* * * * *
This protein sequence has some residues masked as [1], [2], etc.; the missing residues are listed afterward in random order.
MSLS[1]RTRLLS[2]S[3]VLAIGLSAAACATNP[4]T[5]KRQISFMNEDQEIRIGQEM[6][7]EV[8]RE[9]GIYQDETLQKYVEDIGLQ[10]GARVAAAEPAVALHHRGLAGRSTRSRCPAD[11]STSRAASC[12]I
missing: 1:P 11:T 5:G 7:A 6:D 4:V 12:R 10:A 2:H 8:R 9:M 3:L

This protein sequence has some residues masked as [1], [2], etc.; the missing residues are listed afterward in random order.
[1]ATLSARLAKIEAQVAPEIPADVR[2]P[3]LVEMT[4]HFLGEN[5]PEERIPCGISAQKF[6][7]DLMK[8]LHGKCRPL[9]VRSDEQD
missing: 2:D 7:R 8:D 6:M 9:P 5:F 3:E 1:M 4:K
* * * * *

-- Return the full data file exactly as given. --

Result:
This protein sequence has some residues masked as [1], [2], etc.; the missing residues are listed afterward in random order.
MSLS[1]RTRLLS[2]S[3]VLAIGLSAAACATNP[4]T[5]KRQISFMNEDQEIRIGQEM[6][7]EV[8]RE[9]GIYQDETLQKYVEDIGLQ[10]GARVAAAEPAVALHHRGLAGRSTRSRCPAD[11]STSRAASC[12]I
missing: 1:P 11:T 5:G 7:A 6:D 4:V 12:R 10:A 2:H 8:R 9:M 3:L

This protein sequence has some residues masked as [1], [2], etc.; the missing residues are listed afterward in random order.
[1]ATLSARLAKIEAQVAPEIPADVR[2]P[3]LVEMT[4]HFLGEN[5]PEERIPCGISAQKF[6][7]DLMK[8]LHGKCRPL[9]VRSDEQD
missing: 2:D 7:R 8:D 6:M 9:P 5:F 3:E 1:M 4:K